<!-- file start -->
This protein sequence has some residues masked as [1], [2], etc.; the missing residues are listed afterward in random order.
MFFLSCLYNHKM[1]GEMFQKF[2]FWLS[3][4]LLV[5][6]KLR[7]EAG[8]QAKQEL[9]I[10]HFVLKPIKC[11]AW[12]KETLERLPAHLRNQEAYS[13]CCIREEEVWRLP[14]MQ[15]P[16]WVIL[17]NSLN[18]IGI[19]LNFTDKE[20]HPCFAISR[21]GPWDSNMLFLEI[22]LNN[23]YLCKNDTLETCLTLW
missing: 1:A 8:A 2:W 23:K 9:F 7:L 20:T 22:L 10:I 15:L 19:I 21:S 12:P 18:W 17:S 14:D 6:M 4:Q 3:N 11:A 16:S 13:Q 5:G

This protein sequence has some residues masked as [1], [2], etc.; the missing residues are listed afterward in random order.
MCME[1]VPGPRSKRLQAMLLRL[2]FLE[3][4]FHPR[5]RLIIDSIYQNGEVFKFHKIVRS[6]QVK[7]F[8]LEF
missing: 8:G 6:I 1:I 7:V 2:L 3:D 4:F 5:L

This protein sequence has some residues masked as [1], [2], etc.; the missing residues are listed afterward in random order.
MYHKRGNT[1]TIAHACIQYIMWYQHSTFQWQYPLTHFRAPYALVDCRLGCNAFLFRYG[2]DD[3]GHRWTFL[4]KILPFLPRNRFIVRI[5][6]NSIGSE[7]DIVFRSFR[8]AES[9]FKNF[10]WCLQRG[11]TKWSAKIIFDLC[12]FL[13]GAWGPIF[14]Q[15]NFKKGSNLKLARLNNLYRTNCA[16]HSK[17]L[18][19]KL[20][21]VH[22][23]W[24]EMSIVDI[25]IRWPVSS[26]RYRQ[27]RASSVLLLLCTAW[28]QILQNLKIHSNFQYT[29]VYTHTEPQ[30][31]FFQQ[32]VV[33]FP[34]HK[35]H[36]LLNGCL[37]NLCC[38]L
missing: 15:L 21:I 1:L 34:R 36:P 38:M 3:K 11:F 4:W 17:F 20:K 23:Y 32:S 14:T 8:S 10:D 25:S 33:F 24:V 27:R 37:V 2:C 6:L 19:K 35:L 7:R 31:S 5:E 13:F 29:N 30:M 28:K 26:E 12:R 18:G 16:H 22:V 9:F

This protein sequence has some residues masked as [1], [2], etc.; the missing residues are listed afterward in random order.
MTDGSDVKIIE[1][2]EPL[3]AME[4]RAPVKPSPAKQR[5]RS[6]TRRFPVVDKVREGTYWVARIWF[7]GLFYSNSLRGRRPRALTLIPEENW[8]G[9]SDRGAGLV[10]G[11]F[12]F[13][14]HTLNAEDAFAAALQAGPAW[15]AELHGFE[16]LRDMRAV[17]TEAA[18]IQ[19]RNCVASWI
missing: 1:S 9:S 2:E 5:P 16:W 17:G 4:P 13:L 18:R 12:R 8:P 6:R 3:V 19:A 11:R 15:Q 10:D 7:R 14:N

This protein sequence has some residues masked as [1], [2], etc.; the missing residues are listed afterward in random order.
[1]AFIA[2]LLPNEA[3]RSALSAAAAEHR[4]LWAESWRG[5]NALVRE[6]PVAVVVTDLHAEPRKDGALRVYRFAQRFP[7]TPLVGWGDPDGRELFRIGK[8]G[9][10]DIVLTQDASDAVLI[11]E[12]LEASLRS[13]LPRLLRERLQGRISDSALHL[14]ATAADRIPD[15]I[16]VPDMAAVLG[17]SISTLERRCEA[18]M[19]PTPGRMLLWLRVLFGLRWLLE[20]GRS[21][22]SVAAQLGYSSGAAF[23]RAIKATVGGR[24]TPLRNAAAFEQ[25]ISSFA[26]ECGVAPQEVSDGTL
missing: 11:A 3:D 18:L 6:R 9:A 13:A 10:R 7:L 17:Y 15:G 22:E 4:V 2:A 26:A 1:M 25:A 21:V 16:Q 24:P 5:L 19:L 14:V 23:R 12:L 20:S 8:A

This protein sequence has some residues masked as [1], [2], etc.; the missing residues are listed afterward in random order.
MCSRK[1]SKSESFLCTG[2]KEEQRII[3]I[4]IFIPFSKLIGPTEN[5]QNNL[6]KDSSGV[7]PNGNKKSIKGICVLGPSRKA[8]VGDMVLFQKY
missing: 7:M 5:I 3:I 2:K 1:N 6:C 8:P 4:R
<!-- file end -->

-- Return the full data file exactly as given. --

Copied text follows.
This protein sequence has some residues masked as [1], [2], etc.; the missing residues are listed afterward in random order.
MFFLSCLYNHKM[1]GEMFQKF[2]FWLS[3][4]LLV[5][6]KLR[7]EAG[8]QAKQEL[9]I[10]HFVLKPIKC[11]AW[12]KETLERLPAHLRNQEAYS[13]CCIREEEVWRLP[14]MQ[15]P[16]WVIL[17]NSLN[18]IGI[19]LNFTDKE[20]HPCFAISR[21]GPWDSNMLFLEI[22]LNN[23]YLCKNDTLETCLTLW
missing: 1:A 8:A 2:W 23:K 9:F 7:L 20:T 22:L 10:I 15:L 19:I 21:S 12:P 18:W 17:S 14:D 6:M 4:Q 3:N 11:A 16:S 13:Q 5:G

This protein sequence has some residues masked as [1], [2], etc.; the missing residues are listed afterward in random order.
MCME[1]VPGPRSKRLQAMLLRL[2]FLE[3][4]FHPR[5]RLIIDSIYQNGEVFKFHKIVRS[6]QVK[7]F[8]LEF
missing: 8:G 6:I 1:I 7:V 2:L 3:D 4:F 5:L

This protein sequence has some residues masked as [1], [2], etc.; the missing residues are listed afterward in random order.
MYHKRGNT[1]TIAHACIQYIMWYQHSTFQWQYPLTHFRAPYALVDCRLGCNAFLFRYG[2]DD[3]GHRWTFL[4]KILPFLPRNRFIVRI[5][6]NSIGSE[7]DIVFRSFR[8]AES[9]FKNF[10]WCLQRG[11]TKWSAKIIFDLC[12]FL[13]GAWGPIF[14]Q[15]NFKKGSNLKLARLNNLYRTNCA[16]HSK[17]L[18][19]KL[20][21]VH[22][23]W[24]EMSIVDI[25]IRWPVSS[26]RYRQ[27]RASSVLLLLCTAW[28]QILQNLKIHSNFQYT[29]VYTHTEPQ[30][31]FFQQ[32]VV[33]FP[34]HK[35]H[36]LLNGCL[37]NLCC[38]L
missing: 15:L 21:I 1:L 34:R 36:P 38:M 3:K 11:F 4:W 17:F 20:K 23:Y 32:S 14:T 8:S 10:D 25:S 33:F 24:V 27:R 37:V 2:C 6:L 19:K 35:L 7:R 31:S 5:E 13:F 29:N 30:M 28:K 26:E 12:R 18:G 16:H 22:V 9:F

This protein sequence has some residues masked as [1], [2], etc.; the missing residues are listed afterward in random order.
MTDGSDVKIIE[1][2]EPL[3]AME[4]RAPVKPSPAKQR[5]RS[6]TRRFPVVDKVREGTYWVARIWF[7]GLFYSNSLRGRRPRALTLIPEENW[8]G[9]SDRGAGLV[10]G[11]F[12]F[13][14]HTLNAEDAFAAALQAGPAW[15]AELHGFE[16]LRDMRAV[17]TEAA[18]IQ[19]RNCVASWI
missing: 1:S 9:S 2:E 5:P 16:W 17:G 4:P 13:L 18:R 12:R 8:P 6:R 3:V 19:A 11:R 15:Q 10:D 7:R 14:N

This protein sequence has some residues masked as [1], [2], etc.; the missing residues are listed afterward in random order.
[1]AFIA[2]LLPNEA[3]RSALSAAAAEHR[4]LWAESWRG[5]NALVRE[6]PVAVVVTDLHAEPRKDGALRVYRFAQRFP[7]TPLVGWGDPDGRELFRIGK[8]G[9][10]DIVLTQDASDAVLI[11]E[12]LEASLRS[13]LPRLLRERLQGRISDSALHL[14]ATAADRIPD[15]I[16]VPDMAAVLG[17]SISTLERRCEA[18]M[19]PTPGRMLLWLRVLFGLRWLLE[20]GRS[21][22]SVAAQLGYSSGAAF[23]RAIKATVGGR[24]TPLRNAAAFEQ[25]ISSFA[26]ECGVAPQEVSDGTL
missing: 11:A 3:D 18:L 6:R 9:A 13:A 10:R 7:L 17:Y 15:G 22:E 4:V 2:A 26:A 1:M 25:A 21:V 16:Q 24:P 5:L 19:L 14:V 23:R 12:L 20:S 8:A

This protein sequence has some residues masked as [1], [2], etc.; the missing residues are listed afterward in random order.
MCSRK[1]SKSESFLCTG[2]KEEQRII[3]I[4]IFIPFSKLIGPTEN[5]QNNL[6]KDSSGV[7]PNGNKKSIKGICVLGPSRKA[8]VGDMVLFQKY
missing: 7:M 5:I 3:I 2:K 1:N 6:C 8:P 4:R